Don’t Sneeze!

Now that the dog houses are built (pictured here), the shop is a mess!  All the tools have been put away, but there are scraps of OSB, dimensional lumber, and styrofoam on the floor as well as TONS of sawdust.  It’s readily apparent I need some sort of solution for dust collection.  By itself, my granddad’s shop-vac just can’t keep up.

What’s all the hype about?

Although our grandparents didn’t concern themselves much with it beyond sawdust being a nuisance, we’ve learned in the past 30 years or so that the very fine particles of sawdust often inhaled in a shop can be detrimental to our health (check out a great article here).  In addition, sawdust poses three other hazards:

  • On the floor, it can be a slipping hazard.  Especially in my shop – with the epoxy floor, even a little water gets pretty slick.
  • When left and using metal-working tools (grinders, etc.), a spark can cause a fire
  • When left on a tool, the moisture released from sawdust will eventually begin to rust the tool

Figuring out the prototype

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I’ve looked at the work done by a lot of people to improve their dust collection/separation.  It breaks down into two main categories:  cyclone separators and Thein baffles.  There are plenty of retail/commercial options if you don’t want to build it yourself, but you know I like building things for myself.  I’m going to talk here about separators for a small shop, not the big permanently-installed ones with pipe running around overhead.

Cyclone Separators

These separators are pretty cool.  These tall, narrow cones typically bolt on the top of a container which is often on casters, and both the collection hose and the vacuum hose plug into the top.  While effective, these always seem to be top-heavy, especially if you pull your vacuum around by the hose like I do.

Thein Baffles

These work on the same principle as cyclone separators, but are typically shorter (half to 2/3 of the height of the cyclone).  With the smaller cross-section, they don’t seem to suffer the same tipping-over problem as their tall, skinny counterparts while still having many of the same advantages.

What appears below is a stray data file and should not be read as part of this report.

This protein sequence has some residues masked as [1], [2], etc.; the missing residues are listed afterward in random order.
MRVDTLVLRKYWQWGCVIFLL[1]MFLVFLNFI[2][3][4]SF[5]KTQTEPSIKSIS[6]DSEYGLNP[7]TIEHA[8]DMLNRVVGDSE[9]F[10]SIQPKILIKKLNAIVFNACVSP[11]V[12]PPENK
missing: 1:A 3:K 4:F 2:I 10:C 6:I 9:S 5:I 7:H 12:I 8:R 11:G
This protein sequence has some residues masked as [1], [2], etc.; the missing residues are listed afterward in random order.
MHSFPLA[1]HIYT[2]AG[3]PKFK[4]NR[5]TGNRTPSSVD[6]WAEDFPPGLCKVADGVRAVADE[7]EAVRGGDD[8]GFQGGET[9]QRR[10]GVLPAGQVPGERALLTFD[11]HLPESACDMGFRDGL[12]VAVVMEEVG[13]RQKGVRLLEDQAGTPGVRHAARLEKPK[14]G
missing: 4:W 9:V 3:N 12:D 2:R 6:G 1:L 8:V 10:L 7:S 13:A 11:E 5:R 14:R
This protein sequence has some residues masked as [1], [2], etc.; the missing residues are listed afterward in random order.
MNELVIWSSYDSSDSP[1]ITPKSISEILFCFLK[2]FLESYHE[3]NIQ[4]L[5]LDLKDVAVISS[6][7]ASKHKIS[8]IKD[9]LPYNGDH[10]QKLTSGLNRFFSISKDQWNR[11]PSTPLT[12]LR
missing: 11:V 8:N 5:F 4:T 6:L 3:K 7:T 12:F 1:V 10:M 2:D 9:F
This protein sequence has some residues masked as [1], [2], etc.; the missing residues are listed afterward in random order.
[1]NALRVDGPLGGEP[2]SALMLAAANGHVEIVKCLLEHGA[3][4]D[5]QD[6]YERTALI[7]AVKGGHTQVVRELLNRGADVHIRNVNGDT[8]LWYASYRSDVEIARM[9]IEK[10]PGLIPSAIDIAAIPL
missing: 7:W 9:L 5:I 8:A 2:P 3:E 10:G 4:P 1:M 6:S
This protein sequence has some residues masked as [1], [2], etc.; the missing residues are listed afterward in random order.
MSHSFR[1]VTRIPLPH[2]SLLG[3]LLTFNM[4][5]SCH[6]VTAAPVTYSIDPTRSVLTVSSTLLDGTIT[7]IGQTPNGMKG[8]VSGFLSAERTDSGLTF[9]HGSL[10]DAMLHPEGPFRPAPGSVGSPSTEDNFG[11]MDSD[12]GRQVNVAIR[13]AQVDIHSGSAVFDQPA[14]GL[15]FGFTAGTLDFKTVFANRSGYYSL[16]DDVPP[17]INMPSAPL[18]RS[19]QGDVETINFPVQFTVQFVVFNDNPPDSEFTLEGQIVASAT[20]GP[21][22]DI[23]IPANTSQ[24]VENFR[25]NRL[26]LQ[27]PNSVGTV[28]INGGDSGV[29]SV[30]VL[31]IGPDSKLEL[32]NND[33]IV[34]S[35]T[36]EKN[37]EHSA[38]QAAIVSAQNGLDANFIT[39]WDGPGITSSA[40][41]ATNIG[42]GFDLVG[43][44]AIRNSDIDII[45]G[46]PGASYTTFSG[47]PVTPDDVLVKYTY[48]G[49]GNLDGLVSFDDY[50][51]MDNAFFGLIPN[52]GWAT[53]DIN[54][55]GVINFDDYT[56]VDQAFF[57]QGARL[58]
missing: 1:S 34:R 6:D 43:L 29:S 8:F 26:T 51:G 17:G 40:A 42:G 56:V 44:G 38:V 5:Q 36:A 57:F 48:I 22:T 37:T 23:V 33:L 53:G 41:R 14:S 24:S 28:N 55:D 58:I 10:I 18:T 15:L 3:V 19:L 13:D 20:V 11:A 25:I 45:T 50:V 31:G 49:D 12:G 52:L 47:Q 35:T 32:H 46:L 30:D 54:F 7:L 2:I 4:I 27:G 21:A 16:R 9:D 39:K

What I need:

  • A separator that I can power with my existing shop-vac.  I have both a 1 1/4 inch hose and a 2 1/2 inch.  I’m not opposed to buying another hose if it will keep things simple.
  • Reasonably low-profile to help prevent tipping.
  • Something I can put on a cart and roll around the shop
  • Easy to switch to vacuum only for the occasional non-sawdust clean-up job
  • Somewhere to store vacuum accessories so I can quit LOSING them
  • A way to quiet down the noisy old shop-vac.  Seriously.  It’s louder than the radial arm saw.
  • It’s got to be cheap to build in case it’s less effective than I want it to be.

After poking around in the corners of the internet, I’ve decided to try to duplicate the work done by D’Bug’s Life here.  I’ll do it in a few phases:

  1. Duplicate D’Bug’s Life’s work with a small twist.  I’m going to run a bead of caulk around under the lip of the separator section and let it cure there as a seal between the two buckets.  I won’t put the buckets together until after it’s cured, so I don’t “glue” the buckets together.  I’m also going to leave myself the ability to run the center vacuum tube all the way down to the baffle.  There are a lot of Thein baffle separators that have the vacuum about 1/2 inch above the baffle instead of right at the lid.
  2. Phase 2:  if phase 1 works, I’ll up-size the collection bucket to a garbage can with a hole in the lid (that’ll be another post).
  3. Phase 3:  using some of the scraps from the shop, I’ll build an insulated box for the shop-vac to quiet it down (that’ll be yet another post).

So, parts and consumables I need for phase 1:

  • Two 5-gallon buckets
  • One lid for a 5-gallon bucket
  • Caulk
  • Two PVC 45-degree elbows (I’ll have to test-fit a 2 1/2-inch Shop-Vac hose in the 2-inch 45-degree PVC ; if it doesn’t fit, I’ll have to try the 2 1/2-inch fitting with a short section of pipe)
  • One 24-inch piece of PVC to fit the 45-degree elbows
  • Two slip unions same size as the elbows
  • Three short sections of scrap dimensional lumber to stabilize the baffle below the lid
  • PVC cement

If I can’t press-fit the Shop-Vac hose to a PVC pipe or fitting, I’ll get the appropriately-sized rubber flex connector with hose clamps.  It’ll work great.

See you when I get back from my local hardware store!